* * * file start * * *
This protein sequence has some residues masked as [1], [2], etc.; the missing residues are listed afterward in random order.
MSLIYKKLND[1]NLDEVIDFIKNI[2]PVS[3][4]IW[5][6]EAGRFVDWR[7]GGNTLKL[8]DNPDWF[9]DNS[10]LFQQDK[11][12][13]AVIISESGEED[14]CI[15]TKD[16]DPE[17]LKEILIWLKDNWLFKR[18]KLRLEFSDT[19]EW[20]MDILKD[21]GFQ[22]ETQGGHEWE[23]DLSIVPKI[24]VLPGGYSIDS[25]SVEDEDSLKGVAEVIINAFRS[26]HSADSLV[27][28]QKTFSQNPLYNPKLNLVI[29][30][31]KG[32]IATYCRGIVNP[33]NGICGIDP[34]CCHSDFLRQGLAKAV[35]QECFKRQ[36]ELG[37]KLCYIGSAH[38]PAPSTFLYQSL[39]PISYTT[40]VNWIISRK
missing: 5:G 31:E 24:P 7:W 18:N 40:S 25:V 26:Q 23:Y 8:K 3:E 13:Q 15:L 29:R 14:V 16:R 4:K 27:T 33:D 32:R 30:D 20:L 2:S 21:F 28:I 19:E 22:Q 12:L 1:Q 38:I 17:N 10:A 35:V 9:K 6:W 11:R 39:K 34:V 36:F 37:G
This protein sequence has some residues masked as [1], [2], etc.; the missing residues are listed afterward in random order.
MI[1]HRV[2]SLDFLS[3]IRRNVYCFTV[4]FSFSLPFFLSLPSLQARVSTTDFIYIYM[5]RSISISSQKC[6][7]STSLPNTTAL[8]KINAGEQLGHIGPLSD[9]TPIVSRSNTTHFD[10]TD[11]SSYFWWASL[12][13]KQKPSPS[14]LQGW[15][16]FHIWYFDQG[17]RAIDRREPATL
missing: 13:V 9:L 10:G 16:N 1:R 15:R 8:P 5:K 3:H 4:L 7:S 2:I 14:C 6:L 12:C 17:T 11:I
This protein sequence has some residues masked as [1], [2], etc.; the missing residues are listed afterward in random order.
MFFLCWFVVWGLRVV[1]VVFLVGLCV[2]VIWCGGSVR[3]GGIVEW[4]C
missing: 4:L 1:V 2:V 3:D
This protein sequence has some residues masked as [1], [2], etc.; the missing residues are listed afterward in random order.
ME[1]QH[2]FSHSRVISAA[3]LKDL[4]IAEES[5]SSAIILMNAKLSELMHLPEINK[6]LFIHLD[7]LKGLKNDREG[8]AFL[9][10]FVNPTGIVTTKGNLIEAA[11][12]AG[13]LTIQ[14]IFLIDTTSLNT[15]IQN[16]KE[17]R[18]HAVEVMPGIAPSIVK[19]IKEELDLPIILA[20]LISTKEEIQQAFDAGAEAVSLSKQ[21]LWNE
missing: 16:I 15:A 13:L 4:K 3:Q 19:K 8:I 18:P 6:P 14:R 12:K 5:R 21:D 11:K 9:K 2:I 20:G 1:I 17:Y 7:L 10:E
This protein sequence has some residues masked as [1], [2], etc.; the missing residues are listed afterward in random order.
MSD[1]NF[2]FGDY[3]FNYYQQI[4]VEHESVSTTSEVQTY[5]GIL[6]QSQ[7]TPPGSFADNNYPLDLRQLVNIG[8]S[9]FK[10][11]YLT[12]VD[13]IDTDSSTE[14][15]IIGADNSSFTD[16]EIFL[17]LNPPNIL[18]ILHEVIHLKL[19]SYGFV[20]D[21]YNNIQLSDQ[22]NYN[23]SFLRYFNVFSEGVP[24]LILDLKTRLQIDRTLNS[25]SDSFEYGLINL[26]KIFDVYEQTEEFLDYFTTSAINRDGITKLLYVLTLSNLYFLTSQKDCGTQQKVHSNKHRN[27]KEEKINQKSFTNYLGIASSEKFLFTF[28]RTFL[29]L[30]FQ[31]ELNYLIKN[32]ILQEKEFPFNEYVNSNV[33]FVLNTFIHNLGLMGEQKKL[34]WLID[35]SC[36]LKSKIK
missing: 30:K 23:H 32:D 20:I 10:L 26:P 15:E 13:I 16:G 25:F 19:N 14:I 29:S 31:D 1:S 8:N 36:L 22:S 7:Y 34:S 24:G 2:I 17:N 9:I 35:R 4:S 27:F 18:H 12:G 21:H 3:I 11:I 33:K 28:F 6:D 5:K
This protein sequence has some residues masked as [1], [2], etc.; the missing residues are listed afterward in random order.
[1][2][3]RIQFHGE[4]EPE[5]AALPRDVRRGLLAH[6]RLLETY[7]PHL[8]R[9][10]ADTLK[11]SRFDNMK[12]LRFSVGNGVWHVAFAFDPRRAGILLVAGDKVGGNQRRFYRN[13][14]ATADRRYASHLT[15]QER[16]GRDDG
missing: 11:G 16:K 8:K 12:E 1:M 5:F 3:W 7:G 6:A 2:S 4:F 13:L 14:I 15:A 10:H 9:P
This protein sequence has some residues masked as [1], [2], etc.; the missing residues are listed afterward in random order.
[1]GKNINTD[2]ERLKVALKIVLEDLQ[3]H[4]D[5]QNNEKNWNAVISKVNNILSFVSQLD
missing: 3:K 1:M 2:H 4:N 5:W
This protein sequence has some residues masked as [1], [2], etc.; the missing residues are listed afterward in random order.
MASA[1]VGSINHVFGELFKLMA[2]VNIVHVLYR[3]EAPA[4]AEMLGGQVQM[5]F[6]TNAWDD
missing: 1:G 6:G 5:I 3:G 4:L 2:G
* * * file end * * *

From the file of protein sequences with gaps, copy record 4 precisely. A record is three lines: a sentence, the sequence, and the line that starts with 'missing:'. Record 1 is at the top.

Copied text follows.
This protein sequence has some residues masked as [1], [2], etc.; the missing residues are listed afterward in random order.
ME[1]QH[2]FSHSRVISAA[3]LKDL[4]IAEES[5]SSAIILMNAKLSELMHLPEINK[6]LFIHLD[7]LKGLKNDREG[8]AFL[9][10]FVNPTGIVTTKGNLIEAA[11][12]AG[13]LTIQ[14]IFLIDTTSLNT[15]IQN[16]KE[17]R[18]HAVEVMPGIAPSIVK[19]IKEELDLPIILA[20]LISTKEEIQQAFDAGAEAVSLSKQ[21]LWNE
missing: 16:I 15:A 13:L 4:K 3:Q 19:K 8:I 18:P 6:P 14:R 12:K 5:R 21:D 11:K 9:K 2:I 20:G 1:I 17:Y 7:L 10:E